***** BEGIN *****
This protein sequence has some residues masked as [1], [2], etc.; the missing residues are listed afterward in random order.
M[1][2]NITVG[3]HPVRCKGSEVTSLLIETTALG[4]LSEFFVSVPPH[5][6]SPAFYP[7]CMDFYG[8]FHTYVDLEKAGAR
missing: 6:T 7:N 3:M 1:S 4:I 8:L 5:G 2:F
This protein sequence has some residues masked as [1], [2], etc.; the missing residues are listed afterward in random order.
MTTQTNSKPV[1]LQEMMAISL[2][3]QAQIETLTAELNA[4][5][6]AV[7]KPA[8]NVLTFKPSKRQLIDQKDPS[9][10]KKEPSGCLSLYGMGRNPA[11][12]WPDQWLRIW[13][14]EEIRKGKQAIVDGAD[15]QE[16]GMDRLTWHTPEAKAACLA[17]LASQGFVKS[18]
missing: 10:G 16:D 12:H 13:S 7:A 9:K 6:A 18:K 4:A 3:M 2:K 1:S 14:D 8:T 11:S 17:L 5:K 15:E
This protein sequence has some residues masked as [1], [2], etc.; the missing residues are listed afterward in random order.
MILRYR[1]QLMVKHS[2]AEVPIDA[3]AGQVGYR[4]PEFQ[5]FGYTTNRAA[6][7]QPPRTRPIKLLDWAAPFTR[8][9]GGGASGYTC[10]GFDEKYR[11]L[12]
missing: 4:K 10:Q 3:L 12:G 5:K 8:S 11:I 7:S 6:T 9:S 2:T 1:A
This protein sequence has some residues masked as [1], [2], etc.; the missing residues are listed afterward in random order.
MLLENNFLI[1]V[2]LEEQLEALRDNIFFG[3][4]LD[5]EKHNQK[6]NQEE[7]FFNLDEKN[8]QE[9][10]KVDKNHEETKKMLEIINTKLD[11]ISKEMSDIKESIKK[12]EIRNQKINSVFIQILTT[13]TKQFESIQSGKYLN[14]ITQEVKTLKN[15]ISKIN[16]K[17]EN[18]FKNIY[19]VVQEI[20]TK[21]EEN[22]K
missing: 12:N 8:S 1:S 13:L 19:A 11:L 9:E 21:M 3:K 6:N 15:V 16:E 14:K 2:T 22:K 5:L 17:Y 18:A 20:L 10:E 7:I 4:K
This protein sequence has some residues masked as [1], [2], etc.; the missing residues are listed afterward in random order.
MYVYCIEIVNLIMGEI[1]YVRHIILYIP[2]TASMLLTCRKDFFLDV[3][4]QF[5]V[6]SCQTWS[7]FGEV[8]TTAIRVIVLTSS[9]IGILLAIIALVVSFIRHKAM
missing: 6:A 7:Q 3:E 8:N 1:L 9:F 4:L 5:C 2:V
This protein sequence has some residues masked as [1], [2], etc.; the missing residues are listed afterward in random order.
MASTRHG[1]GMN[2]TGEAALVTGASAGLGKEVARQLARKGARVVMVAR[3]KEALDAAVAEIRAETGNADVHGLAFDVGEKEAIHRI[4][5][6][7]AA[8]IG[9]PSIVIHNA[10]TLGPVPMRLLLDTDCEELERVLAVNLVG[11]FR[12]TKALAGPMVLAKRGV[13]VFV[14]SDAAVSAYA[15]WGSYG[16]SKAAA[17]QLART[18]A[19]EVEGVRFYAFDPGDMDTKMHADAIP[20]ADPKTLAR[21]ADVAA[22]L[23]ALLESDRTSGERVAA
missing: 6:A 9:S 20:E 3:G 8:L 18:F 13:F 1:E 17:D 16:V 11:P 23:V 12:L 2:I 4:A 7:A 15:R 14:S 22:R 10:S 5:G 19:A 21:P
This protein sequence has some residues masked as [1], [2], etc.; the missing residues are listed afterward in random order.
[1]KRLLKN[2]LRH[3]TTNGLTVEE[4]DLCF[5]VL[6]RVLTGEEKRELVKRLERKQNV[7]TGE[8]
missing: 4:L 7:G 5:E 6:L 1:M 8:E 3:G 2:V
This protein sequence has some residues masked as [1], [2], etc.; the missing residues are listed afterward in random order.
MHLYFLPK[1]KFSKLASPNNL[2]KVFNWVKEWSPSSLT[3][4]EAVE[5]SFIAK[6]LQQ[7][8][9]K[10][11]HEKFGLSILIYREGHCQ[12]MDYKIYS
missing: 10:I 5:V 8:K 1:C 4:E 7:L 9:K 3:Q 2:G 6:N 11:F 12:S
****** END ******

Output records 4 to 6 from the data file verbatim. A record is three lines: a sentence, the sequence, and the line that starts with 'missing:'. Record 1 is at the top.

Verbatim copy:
This protein sequence has some residues masked as [1], [2], etc.; the missing residues are listed afterward in random order.
MLLENNFLI[1]V[2]LEEQLEALRDNIFFG[3][4]LD[5]EKHNQK[6]NQEE[7]FFNLDEKN[8]QE[9][10]KVDKNHEETKKMLEIINTKLD[11]ISKEMSDIKESIKK[12]EIRNQKINSVFIQILTT[13]TKQFESIQSGKYLN[14]ITQEVKTLKN[15]ISKIN[16]K[17]EN[18]FKNIY[19]VVQEI[20]TK[21]EEN[22]K
missing: 12:N 8:S 1:S 13:L 19:A 11:L 9:E 21:M 3:K 6:N 15:V 16:E 14:K 2:T 22:K 5:L 17:Y 18:A 20:L 10:E 7:I 4:K
This protein sequence has some residues masked as [1], [2], etc.; the missing residues are listed afterward in random order.
MYVYCIEIVNLIMGEI[1]YVRHIILYIP[2]TASMLLTCRKDFFLDV[3][4]QF[5]V[6]SCQTWS[7]FGEV[8]TTAIRVIVLTSS[9]IGILLAIIALVVSFIRHKAM
missing: 6:A 7:Q 3:E 8:N 1:L 9:F 4:L 5:C 2:V
This protein sequence has some residues masked as [1], [2], etc.; the missing residues are listed afterward in random order.
MASTRHG[1]GMN[2]TGEAALVTGASAGLGKEVARQLARKGARVVMVAR[3]KEALDAAVAEIRAETGNADVHGLAFDVGEKEAIHRI[4][5][6][7]AA[8]IG[9]PSIVIHNA[10]TLGPVPMRLLLDTDCEELERVLAVNLVG[11]FR[12]TKALAGPMVLAKRGV[13]VFV[14]SDAAVSAYA[15]WGSYG[16]SKAAA[17]QLART[18]A[19]EVEGVRFYAFDPGDMDTKMHADAIP[20]ADPKTLAR[21]ADVAA[22]L[23]ALLESDRTSGERVAA
missing: 6:A 9:S 20:E 3:G 8:L 18:F 13:F 1:E 17:D 16:V 11:P 23:V 12:L 2:I 4:A 7:A 15:R 14:S 22:R 10:S 5:G 19:A 21:P